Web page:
HPR = (135000 -100000) / 100000

HPR = 35%

Whereas, CAGR = [ { ( 1+.35)^1/4 } -1 ] *100

**CAGR = 7.79%**

Holding period return is 35% for 4 years. The annual growth rate will not be 35/4 = 8.75%. But, it will be less than this figure which is 7.79% as growth is compounded.

If the holding period is 1 year then CAGR and HPR will be the same. If the holding period is more than 1 year then the CAGR will be less than the HPR.

**5) Effective Annual Rate**

The formula for converting the nominal return into an effective annual rate is as below:

** Effective Annual Rate = { ( 1 + r )^n – 1 } * 100**

( r = nominal return divided by no of compounding in a year)

(m = no of compounding in a year. 12,4,2 and 1 for monthly, quarterly, half-yearly and annually respectively.)

**Example: ** Mr. Gowda invests some amount in a bank fixed deposit. The interest rate offered is 9% pa, compounded quarterly. What is the effective annual rate in this case?

Effective Annual rate = { ( 1 + .09/4) ^ 4 -1 } * 100

**Effective Annual rate = 9.3%**

Hope this post is useful to you. Make use of these formulas while analyzing your investments. You may execute these formulas using financial calculator or on MS excel. Kindly share your views.

**Continue reading** :

- Personal Financial Calculators â€“ Tools to manage your Finances more easily!
- The importance of numeracy in becoming Financially Literate!
- What is Time Value of Money (TVM) & its importance?

( *Image courtesy of Stuart Miles at FreeDigitalPhotos.net*)

Dear Abhik,

Wonderful question!

For quick calculation, an individual may choose to approximate the real rate of return by using the simple formula of nominal rate – inflation rate. This is casual way of calculating!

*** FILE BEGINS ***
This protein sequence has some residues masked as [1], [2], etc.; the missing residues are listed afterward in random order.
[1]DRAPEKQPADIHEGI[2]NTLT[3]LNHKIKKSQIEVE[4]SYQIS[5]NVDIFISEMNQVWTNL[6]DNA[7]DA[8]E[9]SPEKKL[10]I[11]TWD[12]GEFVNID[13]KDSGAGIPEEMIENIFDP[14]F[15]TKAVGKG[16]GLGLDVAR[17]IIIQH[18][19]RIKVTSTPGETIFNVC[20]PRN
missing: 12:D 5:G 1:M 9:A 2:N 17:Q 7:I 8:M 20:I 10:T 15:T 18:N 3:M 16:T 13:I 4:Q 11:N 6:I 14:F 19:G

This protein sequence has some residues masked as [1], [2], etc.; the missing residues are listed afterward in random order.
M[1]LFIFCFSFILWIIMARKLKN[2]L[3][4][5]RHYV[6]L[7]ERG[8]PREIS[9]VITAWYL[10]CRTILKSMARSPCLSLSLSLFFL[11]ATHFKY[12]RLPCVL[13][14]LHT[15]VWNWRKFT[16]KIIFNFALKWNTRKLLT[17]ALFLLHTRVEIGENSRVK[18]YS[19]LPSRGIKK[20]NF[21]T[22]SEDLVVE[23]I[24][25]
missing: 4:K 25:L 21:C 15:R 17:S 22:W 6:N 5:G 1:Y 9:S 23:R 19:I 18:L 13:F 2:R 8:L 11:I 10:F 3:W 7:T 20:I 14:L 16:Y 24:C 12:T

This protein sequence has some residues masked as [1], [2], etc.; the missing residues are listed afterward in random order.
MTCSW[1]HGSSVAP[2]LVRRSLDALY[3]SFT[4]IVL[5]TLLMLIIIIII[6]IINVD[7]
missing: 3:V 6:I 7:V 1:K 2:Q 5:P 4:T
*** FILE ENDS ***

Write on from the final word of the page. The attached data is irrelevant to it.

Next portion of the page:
Both, Inflation & Returns have long term impact of compounding effect, thus simple difference might give you a wrong information.

Related article : What is Time Value of Money?

Hi,

How can I calculate inflation-adjusted CAGR for a fixed deposit (term 5 years), Help me with a good example like the ones listed in the blog?

thanks

Dear Mr ghosh,

You can first calculate the inflation adjusted rate and then use this rate (as R) in CAGR formula for the required period.

You may go through this article @ Why you should not invest in Fixed Deposits & Recurring Deposits for long-term

Thank you Sreekanth.

Hi Srikant, please tell me the monthy returns post tax if I invest 1 lakh in DHFL NCD issue. I opt for monthly payout. Thanks

Dear Tudor,

It depends on the interest rate and your tax slab bracket.

Post-tax returns = Pre-Tax retuns * { (100-Tax Rate) / 100 }

1. Good inputs wrt calculating returns.

2.How are returns calculated when u are investing a fixed amount annualy- say 25000/ for 7 years n then at the end of 7 yrs u get Rs 2 lac.

Dear SHRIKANT,

Kindly go through this article : Calculate future value of your investments.

Good article. If we use post-tax returns as R (nominal return after adjusting for taxes) in inflation adjusted returns formula then this new returns becomes ‘inflation adjusted post tax returns.’

Prabhudas – Yes, you are right. Thank you for sharing your comment.